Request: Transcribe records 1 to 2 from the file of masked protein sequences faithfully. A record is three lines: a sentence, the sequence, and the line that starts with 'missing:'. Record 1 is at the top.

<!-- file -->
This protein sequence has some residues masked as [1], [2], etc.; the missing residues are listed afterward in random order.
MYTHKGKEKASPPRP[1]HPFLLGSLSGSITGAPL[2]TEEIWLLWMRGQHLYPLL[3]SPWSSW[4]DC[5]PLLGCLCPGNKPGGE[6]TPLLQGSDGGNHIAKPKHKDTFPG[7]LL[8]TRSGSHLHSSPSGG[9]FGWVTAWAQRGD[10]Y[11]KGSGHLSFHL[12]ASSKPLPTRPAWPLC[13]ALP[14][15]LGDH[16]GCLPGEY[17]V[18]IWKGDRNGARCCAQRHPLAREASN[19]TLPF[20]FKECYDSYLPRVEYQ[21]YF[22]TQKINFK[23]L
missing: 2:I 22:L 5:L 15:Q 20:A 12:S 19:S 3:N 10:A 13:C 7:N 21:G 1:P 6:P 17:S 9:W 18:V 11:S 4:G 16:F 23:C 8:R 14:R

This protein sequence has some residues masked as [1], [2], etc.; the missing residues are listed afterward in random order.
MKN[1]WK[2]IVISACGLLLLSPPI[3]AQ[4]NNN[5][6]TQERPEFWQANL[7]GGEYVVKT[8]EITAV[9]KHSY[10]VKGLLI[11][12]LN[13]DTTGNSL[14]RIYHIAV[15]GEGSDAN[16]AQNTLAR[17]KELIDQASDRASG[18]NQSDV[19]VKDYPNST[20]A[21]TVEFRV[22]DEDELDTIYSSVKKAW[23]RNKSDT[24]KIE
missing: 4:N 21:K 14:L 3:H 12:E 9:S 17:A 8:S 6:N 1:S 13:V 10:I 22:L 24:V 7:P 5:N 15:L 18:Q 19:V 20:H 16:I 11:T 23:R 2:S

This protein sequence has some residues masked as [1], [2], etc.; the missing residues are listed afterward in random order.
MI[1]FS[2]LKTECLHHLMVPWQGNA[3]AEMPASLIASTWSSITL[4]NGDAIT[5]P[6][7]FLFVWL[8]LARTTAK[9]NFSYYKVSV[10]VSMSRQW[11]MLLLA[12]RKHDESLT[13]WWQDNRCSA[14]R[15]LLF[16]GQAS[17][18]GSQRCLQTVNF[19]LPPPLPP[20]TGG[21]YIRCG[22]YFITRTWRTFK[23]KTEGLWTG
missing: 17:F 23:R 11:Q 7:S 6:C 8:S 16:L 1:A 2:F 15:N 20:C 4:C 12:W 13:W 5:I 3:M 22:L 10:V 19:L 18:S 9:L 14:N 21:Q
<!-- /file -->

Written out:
This protein sequence has some residues masked as [1], [2], etc.; the missing residues are listed afterward in random order.
MYTHKGKEKASPPRP[1]HPFLLGSLSGSITGAPL[2]TEEIWLLWMRGQHLYPLL[3]SPWSSW[4]DC[5]PLLGCLCPGNKPGGE[6]TPLLQGSDGGNHIAKPKHKDTFPG[7]LL[8]TRSGSHLHSSPSGG[9]FGWVTAWAQRGD[10]Y[11]KGSGHLSFHL[12]ASSKPLPTRPAWPLC[13]ALP[14][15]LGDH[16]GCLPGEY[17]V[18]IWKGDRNGARCCAQRHPLAREASN[19]TLPF[20]FKECYDSYLPRVEYQ[21]YF[22]TQKINFK[23]L
missing: 2:I 22:L 5:L 15:Q 20:A 12:S 19:S 3:N 10:A 13:C 7:N 21:G 1:P 6:P 17:S 9:W 18:V 11:S 4:G 16:F 23:C 8:R 14:R

This protein sequence has some residues masked as [1], [2], etc.; the missing residues are listed afterward in random order.
MKN[1]WK[2]IVISACGLLLLSPPI[3]AQ[4]NNN[5][6]TQERPEFWQANL[7]GGEYVVKT[8]EITAV[9]KHSY[10]VKGLLI[11][12]LN[13]DTTGNSL[14]RIYHIAV[15]GEGSDAN[16]AQNTLAR[17]KELIDQASDRASG[18]NQSDV[19]VKDYPNST[20]A[21]TVEFRV[22]DEDELDTIYSSVKKAW[23]RNKSDT[24]KIE
missing: 4:N 21:K 14:L 3:H 12:E 9:S 17:A 8:S 6:N 1:S 13:V 10:I 22:L 24:V 7:P 5:N 15:L 18:Q 19:V 20:H 16:I 11:T 23:R 2:S